Summary of site:
From Ballymartin Hill, 4 km north east of Kilkeel, to Dunmore Hill, 4 km north of Annalong the gently sloping coastal plain has a stepped profile that runs roughly parallel with the coast. The highest step is 30 m above sea level (asl) with another at 20 m asl between Mullartown and Annalong that continues south west to within a kilometre of Ballymartin Hill. These steps, often described as notches, are a consequence of severe coastal erosion at a time when sea level was much higher than at present.
When thick ice sheets accumulate on land as they did during the last major glaciation in Ireland (the Midlandian), the load of ice depresses the rocks into more plastic levels below the Earth’s brittle crust. When the ice melts, the load is lost but the land does not rebound immediately but adjusts spasmodically over a period of thousands of years. This means that in the early stages the land remains depressed and sea level is higher, further enhanced by meltwater added during the deglaciation. Coastal erosion cut a cliff in the glacial deposits that smothered the north east Mourne coastal plain, first at the 30 m level then, after a period of vertical adjustment, at the 20 m level.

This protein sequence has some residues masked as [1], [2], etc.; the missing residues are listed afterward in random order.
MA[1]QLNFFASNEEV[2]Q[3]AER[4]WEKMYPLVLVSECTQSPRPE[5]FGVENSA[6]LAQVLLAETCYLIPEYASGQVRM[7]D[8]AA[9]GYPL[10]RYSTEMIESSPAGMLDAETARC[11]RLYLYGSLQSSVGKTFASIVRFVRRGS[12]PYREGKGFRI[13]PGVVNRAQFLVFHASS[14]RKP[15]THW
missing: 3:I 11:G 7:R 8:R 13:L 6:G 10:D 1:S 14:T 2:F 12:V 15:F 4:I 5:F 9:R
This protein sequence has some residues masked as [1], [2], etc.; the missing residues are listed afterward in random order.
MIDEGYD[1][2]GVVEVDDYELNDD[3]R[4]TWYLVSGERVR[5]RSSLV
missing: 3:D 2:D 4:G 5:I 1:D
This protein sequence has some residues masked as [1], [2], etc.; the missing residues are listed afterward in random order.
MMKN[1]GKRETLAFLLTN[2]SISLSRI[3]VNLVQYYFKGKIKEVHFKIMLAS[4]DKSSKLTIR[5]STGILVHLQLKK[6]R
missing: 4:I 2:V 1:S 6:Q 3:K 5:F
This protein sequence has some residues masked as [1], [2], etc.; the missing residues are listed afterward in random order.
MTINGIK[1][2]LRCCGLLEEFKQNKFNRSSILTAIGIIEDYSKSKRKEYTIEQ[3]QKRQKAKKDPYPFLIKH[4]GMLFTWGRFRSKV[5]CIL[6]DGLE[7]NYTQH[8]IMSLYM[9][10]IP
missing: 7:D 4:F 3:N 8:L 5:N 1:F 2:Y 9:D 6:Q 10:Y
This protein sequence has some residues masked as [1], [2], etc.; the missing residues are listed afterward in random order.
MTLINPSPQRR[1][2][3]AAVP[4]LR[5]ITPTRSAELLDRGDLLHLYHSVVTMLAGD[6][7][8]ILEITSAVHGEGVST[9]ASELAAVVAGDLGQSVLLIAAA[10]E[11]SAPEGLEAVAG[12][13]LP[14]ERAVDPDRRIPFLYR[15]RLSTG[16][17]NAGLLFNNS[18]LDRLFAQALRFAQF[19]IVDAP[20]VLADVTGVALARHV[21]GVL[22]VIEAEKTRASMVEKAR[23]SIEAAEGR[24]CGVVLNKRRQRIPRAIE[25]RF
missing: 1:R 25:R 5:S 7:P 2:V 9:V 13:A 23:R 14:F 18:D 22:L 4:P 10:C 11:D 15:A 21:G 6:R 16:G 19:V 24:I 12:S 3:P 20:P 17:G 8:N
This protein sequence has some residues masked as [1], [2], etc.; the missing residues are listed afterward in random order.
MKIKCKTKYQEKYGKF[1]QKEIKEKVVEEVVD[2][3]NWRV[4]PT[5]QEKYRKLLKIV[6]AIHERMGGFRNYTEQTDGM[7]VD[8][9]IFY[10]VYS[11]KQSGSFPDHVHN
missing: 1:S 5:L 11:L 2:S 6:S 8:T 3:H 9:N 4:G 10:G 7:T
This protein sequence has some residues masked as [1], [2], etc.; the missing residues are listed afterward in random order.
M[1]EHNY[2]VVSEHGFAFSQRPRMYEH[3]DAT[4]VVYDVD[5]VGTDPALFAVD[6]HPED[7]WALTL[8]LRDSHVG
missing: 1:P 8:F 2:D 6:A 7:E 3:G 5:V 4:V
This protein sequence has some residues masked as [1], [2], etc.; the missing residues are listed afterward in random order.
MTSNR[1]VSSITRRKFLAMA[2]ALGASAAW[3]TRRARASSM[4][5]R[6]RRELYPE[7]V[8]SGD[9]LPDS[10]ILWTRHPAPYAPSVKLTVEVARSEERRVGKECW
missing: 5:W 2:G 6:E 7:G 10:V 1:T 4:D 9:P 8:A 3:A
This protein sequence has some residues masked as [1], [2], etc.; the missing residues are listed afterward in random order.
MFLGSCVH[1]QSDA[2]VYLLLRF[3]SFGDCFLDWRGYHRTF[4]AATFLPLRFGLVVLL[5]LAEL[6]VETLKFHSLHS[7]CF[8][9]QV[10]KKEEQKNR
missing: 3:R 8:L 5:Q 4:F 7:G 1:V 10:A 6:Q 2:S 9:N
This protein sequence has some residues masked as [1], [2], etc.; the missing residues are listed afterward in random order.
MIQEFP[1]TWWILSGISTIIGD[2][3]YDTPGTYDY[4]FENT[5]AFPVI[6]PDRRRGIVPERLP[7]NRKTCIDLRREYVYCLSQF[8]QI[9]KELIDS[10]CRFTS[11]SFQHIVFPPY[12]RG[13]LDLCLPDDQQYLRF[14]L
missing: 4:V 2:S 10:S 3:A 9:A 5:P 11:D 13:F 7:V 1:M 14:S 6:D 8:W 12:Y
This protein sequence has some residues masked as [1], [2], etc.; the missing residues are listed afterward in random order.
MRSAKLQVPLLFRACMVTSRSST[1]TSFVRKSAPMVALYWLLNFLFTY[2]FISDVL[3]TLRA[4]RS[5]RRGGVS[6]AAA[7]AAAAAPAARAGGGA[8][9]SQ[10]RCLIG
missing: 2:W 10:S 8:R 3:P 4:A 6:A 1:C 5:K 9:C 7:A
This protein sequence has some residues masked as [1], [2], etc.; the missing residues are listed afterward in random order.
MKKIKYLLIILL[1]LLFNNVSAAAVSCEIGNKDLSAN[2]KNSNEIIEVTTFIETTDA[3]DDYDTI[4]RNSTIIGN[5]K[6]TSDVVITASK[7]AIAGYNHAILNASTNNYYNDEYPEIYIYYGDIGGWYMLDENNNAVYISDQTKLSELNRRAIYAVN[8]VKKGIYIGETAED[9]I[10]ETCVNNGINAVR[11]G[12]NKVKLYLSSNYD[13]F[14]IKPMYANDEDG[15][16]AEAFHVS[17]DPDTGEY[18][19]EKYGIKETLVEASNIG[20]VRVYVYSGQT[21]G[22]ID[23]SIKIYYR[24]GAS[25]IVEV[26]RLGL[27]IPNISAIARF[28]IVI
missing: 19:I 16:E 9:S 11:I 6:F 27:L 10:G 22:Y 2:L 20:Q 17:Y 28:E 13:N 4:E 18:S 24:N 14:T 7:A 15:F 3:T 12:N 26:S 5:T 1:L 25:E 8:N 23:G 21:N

Between Glasdrumman and Annalong there is a third notch, in this case cut into late glacial beach deposits, at the 10 m asl with an equivalent terminating a moraine ridge in Newcastle. An exposure south east of Dunmore Cottages shows the nature of the beach deposits.